The largest quarterly decline was in Alberta (-$63.4 million), reflecting lower spending on commercial (-$42.5 million) and institutional (-$38.0 million) building construction. The drop in the commercial component was due to lower spending on theatre and performing art centres and recreational buildings (-$21.5 million), shopping centres (-$12.4 million) and passenger terminals (-$12.4 million). The instititional component was down on lower spending on schools (-$57.6 million) and nursing homes (-$15.9 million). The Edmonton CMA reported the biggest drop in spending among Alberta's CMAs, as spending was down for both commercial (-$24.3 million) and institutional (-$16.0 million) building construction.

Source: Statistics Canada, https://www150.statcan.gc.ca/n1/daily-quotidien/180719/dq180719b-eng.htm

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Electrician Forum Brought to you by Schneider Electric

As industry experts you know the products you use everyday better than anyone and should have input on what information you receive about products and what could improve them.

Therefore, we want your insight on the biggest challenges or issues you face when installing loadcentres, breakers (CAFI, GFI's…) and other surge protection devices. We ask that you do not provide product specific details but rather your general issues and concerns or any questions that have come to mind while working with these product types. Provide us with your valued expert insight into the issues you have faced so manufacturers can better inform you about the installation and use of these products. Lets generate some discussion that will help guide the Industry.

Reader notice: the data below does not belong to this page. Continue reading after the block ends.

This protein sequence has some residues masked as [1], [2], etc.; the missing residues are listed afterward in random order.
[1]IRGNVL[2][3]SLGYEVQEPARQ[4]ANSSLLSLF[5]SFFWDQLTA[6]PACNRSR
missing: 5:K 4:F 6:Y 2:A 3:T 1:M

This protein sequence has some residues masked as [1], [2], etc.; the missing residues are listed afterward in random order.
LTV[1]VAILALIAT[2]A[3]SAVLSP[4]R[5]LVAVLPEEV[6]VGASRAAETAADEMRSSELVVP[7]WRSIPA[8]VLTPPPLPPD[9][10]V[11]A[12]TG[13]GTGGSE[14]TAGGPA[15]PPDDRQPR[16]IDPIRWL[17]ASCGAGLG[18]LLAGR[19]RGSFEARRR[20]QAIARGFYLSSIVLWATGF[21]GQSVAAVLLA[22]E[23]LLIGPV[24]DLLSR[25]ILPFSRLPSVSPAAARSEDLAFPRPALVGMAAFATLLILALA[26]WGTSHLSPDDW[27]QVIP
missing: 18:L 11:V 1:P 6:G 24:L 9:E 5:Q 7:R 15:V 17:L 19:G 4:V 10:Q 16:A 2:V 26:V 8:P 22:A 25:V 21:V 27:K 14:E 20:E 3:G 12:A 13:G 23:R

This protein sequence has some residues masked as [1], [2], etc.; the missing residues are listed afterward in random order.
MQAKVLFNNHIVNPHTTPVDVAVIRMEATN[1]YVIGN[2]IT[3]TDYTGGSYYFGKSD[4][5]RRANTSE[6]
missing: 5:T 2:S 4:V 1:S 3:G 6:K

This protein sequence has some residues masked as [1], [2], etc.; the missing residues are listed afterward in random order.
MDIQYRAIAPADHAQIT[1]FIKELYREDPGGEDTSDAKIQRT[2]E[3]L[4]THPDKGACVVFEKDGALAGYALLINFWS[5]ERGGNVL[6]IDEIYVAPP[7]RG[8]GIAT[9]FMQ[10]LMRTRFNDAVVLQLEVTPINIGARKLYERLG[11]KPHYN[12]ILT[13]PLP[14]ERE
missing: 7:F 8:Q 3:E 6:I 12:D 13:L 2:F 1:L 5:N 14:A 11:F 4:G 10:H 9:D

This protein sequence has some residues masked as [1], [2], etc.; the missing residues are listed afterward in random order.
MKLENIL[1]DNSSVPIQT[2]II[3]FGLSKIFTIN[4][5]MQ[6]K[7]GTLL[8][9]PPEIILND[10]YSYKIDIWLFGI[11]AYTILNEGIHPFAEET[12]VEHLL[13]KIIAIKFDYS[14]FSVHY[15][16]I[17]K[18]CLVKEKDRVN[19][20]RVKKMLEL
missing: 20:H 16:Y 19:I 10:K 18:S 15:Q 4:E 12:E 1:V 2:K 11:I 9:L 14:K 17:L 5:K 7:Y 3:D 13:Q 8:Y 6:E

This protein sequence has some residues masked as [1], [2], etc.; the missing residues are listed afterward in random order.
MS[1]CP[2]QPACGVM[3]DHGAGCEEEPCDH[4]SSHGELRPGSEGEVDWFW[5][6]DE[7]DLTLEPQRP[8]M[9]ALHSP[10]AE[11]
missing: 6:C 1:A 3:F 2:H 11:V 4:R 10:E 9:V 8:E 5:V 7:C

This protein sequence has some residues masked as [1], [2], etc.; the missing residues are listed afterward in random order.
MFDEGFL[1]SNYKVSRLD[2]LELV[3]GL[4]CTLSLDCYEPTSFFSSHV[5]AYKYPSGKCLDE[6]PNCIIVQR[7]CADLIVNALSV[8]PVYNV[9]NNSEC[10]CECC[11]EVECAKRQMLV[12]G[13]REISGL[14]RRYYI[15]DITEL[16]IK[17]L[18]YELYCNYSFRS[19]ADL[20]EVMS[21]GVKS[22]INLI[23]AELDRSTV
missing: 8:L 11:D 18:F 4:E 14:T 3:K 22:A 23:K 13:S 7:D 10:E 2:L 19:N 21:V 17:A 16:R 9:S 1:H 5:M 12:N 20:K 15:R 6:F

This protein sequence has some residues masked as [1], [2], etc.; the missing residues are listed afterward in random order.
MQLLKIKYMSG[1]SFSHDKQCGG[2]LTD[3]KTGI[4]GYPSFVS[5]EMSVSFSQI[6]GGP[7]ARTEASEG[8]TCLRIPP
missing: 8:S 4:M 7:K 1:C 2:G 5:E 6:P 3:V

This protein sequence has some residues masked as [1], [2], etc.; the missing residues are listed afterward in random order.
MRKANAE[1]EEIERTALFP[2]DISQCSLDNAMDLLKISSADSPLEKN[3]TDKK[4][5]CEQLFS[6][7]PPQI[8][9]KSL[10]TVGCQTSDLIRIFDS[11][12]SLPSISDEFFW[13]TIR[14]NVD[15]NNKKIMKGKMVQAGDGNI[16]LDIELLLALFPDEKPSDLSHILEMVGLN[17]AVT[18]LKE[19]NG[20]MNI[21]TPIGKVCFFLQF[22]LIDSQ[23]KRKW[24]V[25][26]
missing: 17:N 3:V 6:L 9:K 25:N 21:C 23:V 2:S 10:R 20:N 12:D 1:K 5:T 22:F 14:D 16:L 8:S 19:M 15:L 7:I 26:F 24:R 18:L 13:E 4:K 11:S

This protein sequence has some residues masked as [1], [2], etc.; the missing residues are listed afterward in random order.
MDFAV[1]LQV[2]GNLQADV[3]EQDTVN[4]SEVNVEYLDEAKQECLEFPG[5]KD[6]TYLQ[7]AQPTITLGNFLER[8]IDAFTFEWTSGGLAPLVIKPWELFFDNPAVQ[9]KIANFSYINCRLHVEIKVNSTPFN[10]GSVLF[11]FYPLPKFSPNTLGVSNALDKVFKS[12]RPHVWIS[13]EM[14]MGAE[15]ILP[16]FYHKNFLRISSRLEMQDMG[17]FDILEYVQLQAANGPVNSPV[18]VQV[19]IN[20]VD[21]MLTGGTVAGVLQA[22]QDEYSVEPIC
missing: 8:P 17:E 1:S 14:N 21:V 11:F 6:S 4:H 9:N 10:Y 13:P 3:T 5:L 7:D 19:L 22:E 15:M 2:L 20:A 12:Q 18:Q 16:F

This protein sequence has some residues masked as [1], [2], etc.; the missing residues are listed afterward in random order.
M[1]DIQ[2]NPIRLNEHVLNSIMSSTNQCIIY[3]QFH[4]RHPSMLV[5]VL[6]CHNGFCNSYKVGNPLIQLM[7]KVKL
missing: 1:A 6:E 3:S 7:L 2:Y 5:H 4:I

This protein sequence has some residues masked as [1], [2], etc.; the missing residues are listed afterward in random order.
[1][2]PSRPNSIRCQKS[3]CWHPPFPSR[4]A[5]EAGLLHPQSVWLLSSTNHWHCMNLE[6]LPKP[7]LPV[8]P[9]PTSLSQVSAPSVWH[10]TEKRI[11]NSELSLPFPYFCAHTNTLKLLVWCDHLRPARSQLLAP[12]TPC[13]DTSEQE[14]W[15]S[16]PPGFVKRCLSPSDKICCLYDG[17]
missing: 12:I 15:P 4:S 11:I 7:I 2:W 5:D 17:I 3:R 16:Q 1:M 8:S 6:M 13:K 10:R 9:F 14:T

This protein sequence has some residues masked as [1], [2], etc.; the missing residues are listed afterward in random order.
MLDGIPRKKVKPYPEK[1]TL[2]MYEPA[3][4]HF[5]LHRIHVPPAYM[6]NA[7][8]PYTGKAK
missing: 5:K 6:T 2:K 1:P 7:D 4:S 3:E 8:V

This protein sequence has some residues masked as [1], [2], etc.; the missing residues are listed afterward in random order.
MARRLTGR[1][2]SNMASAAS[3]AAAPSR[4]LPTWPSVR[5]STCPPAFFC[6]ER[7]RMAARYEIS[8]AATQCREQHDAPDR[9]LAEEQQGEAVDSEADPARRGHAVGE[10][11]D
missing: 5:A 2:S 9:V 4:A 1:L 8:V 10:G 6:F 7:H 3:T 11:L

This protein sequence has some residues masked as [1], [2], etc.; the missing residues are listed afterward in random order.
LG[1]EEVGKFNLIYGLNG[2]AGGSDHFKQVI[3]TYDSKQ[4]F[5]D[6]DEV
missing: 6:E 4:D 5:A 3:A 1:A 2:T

Make your comments  HERE

 

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There has been a lot of talk about cloud computing and Software-as-a-Service (SaaS) models these days but both are relatively new to the lighting industry. Let’s take a look at what they are as well as their roles in commercial lighting.

What is cloud computing?

Cloud computing is the on-demand delivery of compute power, database storage, and applications via the Internet with pay-as-you-go or subscription-based pricing. Cloud computing means that instead of all the computer hardware, software, and data that you are using sitting somewhere inside your company’s network, it’s provided and managed for you as a service by another company and you access it over the Internet. 

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Copper $US Dollar price per pound


 

Jean-Marc Myette

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Meeting people in our industry often comes with surprises. This was the case with Jean-Marc Myette, Business Development Manager of ABB’s Electrification Products Division and chair of the Board of Electro-Federation Canada’s Quebec section. Not only does he know the electrical industry down to the most minute product and technological innovations, he is also a professional car racer on sabbatical, and someone very involved in his business community and personal life.